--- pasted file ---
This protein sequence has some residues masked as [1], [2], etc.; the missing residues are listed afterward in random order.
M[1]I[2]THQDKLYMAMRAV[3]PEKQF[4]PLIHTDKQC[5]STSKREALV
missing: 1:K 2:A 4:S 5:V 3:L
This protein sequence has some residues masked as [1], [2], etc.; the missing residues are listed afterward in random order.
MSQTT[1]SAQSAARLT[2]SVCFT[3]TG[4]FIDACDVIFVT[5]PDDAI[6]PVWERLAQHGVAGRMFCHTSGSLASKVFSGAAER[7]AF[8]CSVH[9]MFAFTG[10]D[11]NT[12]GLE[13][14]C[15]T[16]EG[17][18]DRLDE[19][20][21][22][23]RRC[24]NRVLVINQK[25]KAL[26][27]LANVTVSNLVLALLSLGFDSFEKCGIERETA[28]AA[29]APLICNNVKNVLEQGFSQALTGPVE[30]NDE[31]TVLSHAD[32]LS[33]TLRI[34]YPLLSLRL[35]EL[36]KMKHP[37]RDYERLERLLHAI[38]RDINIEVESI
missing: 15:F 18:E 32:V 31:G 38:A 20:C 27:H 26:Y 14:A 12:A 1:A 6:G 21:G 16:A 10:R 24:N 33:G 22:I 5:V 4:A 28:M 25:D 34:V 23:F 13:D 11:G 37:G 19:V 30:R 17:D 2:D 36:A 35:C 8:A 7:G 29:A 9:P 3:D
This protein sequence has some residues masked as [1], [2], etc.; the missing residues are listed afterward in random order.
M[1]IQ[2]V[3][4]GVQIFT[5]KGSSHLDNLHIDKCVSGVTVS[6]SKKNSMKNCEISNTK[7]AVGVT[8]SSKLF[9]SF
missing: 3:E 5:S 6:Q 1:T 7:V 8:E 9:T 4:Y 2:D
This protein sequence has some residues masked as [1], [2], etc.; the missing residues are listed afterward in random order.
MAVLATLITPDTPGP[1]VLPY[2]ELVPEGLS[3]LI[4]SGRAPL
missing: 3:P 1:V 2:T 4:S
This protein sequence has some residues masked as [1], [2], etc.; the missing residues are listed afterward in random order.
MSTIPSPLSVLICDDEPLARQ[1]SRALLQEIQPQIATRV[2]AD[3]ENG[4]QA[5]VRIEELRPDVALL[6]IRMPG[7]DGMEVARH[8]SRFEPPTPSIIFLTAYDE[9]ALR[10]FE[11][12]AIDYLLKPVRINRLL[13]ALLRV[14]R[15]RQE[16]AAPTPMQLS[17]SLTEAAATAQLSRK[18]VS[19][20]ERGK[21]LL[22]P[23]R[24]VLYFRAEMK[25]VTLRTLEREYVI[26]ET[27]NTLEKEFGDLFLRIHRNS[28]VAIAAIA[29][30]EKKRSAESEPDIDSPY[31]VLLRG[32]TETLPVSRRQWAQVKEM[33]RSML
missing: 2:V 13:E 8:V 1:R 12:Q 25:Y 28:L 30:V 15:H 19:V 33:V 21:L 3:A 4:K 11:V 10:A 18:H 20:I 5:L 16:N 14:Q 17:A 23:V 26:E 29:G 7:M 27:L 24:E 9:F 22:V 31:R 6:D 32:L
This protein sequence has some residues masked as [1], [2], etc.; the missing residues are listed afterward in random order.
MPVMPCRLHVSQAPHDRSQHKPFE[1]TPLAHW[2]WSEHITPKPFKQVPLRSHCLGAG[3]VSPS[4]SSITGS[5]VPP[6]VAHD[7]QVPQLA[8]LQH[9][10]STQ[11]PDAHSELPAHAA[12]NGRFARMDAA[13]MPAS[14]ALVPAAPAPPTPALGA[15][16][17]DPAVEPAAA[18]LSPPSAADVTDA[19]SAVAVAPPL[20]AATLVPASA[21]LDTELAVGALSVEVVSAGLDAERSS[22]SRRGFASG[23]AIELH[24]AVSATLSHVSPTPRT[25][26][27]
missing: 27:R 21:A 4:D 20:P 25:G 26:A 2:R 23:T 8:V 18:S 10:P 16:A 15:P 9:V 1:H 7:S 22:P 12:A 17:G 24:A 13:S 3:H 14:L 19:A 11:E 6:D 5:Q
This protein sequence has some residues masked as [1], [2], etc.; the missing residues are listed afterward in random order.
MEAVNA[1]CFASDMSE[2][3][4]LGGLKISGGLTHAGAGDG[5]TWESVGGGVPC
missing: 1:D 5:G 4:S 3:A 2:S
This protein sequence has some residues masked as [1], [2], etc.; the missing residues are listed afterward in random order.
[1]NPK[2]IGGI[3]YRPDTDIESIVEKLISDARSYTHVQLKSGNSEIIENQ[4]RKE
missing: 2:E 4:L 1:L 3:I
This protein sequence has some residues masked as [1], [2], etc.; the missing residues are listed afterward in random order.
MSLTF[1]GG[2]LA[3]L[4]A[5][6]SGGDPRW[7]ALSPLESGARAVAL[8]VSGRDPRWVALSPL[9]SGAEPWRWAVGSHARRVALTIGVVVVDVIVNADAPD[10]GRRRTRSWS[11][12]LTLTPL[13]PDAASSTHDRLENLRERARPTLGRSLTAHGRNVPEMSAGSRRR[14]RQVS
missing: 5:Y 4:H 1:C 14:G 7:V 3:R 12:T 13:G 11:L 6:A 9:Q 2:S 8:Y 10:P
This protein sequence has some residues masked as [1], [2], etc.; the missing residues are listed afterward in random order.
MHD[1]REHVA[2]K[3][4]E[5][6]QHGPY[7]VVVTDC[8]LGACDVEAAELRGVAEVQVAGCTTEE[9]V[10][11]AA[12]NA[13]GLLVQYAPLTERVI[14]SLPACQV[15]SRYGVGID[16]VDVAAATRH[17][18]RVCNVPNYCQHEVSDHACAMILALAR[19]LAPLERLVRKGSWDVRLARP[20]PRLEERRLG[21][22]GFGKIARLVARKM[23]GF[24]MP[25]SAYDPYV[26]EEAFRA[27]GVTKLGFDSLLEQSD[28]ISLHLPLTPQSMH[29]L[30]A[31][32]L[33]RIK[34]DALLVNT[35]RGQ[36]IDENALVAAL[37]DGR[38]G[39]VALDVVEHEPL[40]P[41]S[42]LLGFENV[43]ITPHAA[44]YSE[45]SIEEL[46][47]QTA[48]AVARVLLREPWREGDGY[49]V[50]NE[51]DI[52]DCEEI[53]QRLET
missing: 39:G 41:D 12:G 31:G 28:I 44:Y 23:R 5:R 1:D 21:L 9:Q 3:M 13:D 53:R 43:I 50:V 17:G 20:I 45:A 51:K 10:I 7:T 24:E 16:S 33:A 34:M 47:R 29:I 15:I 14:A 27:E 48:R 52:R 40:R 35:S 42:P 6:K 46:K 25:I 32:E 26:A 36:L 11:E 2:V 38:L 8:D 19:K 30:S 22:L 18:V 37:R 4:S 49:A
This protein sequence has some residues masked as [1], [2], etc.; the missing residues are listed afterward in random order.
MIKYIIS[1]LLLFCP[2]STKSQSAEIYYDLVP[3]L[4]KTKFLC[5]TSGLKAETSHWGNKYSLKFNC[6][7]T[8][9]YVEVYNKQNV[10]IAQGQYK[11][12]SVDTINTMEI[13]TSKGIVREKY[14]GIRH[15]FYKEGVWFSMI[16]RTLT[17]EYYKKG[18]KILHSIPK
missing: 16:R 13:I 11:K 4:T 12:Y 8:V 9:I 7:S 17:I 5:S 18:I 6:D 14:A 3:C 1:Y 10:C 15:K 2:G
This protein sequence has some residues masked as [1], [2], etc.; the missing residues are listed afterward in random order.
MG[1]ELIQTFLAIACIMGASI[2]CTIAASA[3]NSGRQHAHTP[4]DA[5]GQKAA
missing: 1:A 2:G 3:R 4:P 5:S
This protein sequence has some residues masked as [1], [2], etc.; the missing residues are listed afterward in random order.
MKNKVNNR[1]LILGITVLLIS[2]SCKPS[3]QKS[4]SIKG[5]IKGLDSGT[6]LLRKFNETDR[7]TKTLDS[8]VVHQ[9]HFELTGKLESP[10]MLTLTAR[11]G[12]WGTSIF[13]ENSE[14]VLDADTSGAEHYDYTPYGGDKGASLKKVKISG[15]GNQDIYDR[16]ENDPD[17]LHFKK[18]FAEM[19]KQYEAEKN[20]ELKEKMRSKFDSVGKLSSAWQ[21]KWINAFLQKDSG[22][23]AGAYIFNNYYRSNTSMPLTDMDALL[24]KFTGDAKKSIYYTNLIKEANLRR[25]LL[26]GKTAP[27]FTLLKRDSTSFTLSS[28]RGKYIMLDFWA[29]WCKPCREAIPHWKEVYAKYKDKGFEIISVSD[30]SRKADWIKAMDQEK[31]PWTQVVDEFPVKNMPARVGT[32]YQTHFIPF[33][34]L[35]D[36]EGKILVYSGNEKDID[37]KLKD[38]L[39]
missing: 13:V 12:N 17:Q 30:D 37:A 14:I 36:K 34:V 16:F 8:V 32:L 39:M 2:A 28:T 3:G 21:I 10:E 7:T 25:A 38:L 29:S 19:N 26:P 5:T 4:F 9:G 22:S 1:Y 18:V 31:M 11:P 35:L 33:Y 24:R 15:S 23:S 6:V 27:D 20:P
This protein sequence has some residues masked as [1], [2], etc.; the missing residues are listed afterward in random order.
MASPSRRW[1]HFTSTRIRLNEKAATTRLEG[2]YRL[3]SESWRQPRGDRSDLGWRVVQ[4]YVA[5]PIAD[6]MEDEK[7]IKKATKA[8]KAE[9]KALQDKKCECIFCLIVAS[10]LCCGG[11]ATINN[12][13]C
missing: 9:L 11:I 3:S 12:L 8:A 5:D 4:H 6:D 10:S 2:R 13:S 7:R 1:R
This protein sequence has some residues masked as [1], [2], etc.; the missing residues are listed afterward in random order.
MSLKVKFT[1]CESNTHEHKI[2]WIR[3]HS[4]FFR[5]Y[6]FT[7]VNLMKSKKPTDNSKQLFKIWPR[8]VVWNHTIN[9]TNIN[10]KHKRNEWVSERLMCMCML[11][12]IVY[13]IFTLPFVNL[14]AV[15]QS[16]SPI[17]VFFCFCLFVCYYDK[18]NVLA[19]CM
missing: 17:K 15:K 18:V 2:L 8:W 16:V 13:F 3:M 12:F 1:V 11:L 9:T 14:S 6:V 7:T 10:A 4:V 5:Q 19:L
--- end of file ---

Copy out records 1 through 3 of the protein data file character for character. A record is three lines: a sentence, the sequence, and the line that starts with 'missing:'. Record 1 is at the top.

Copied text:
This protein sequence has some residues masked as [1], [2], etc.; the missing residues are listed afterward in random order.
M[1]I[2]THQDKLYMAMRAV[3]PEKQF[4]PLIHTDKQC[5]STSKREALV
missing: 1:K 2:A 4:S 5:V 3:L
This protein sequence has some residues masked as [1], [2], etc.; the missing residues are listed afterward in random order.
MSQTT[1]SAQSAARLT[2]SVCFT[3]TG[4]FIDACDVIFVT[5]PDDAI[6]PVWERLAQHGVAGRMFCHTSGSLASKVFSGAAER[7]AF[8]CSVH[9]MFAFTG[10]D[11]NT[12]GLE[13][14]C[15]T[16]EG[17][18]DRLDE[19][20][21][22][23]RRC[24]NRVLVINQK[25]KAL[26][27]LANVTVSNLVLALLSLGFDSFEKCGIERETA[28]AA[29]APLICNNVKNVLEQGFSQALTGPVE[30]NDE[31]TVLSHAD[32]LS[33]TLRI[34]YPLLSLRL[35]EL[36]KMKHP[37]RDYERLERLLHAI[38]RDINIEVESI
missing: 15:F 18:E 32:V 31:G 38:A 20:C 27:H 26:Y 14:A 12:A 1:A 6:G 21:G 16:A 10:R 24:N 33:G 22:I 5:V 4:A 28:M 25:D 34:V 23:F 13:D 11:G 37:G 19:V 30:R 17:D 2:D 36:A 35:C 8:A 7:G 29:A 9:P 3:D
This protein sequence has some residues masked as [1], [2], etc.; the missing residues are listed afterward in random order.
M[1]IQ[2]V[3][4]GVQIFT[5]KGSSHLDNLHIDKCVSGVTVS[6]SKKNSMKNCEISNTK[7]AVGVT[8]SSKLF[9]SF
missing: 3:E 5:S 6:Q 1:T 7:V 8:E 9:T 4:Y 2:D